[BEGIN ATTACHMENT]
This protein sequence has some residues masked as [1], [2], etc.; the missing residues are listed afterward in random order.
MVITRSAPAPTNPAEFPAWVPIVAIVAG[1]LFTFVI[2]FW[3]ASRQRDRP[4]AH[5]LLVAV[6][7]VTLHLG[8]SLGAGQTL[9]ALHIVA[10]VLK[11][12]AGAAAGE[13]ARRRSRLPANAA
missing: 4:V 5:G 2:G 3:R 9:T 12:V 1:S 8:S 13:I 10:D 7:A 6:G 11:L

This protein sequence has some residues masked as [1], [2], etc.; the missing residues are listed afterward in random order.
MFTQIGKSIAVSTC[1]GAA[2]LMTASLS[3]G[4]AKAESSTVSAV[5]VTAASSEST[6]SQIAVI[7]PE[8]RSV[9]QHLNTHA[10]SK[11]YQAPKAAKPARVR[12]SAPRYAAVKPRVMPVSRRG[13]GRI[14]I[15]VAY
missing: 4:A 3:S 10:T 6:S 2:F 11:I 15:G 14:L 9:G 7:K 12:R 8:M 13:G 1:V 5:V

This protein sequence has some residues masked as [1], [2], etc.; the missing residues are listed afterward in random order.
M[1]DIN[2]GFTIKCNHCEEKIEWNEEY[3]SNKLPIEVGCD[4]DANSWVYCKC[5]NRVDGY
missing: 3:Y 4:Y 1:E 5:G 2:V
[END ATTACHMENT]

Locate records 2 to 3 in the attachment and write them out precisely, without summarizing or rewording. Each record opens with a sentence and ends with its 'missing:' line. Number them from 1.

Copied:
This protein sequence has some residues masked as [1], [2], etc.; the missing residues are listed afterward in random order.
MFTQIGKSIAVSTC[1]GAA[2]LMTASLS[3]G[4]AKAESSTVSAV[5]VTAASSEST[6]SQIAVI[7]PE[8]RSV[9]QHLNTHA[10]SK[11]YQAPKAAKPARVR[12]SAPRYAAVKPRVMPVSRRG[13]GRI[14]I[15]VAY
missing: 4:A 3:S 10:T 6:S 2:F 11:I 15:G 14:L 9:G 7:K 12:R 8:M 13:G 1:V 5:V

This protein sequence has some residues masked as [1], [2], etc.; the missing residues are listed afterward in random order.
M[1]DIN[2]GFTIKCNHCEEKIEWNEEY[3]SNKLPIEVGCD[4]DANSWVYCKC[5]NRVDGY
missing: 3:Y 4:Y 1:E 5:G 2:V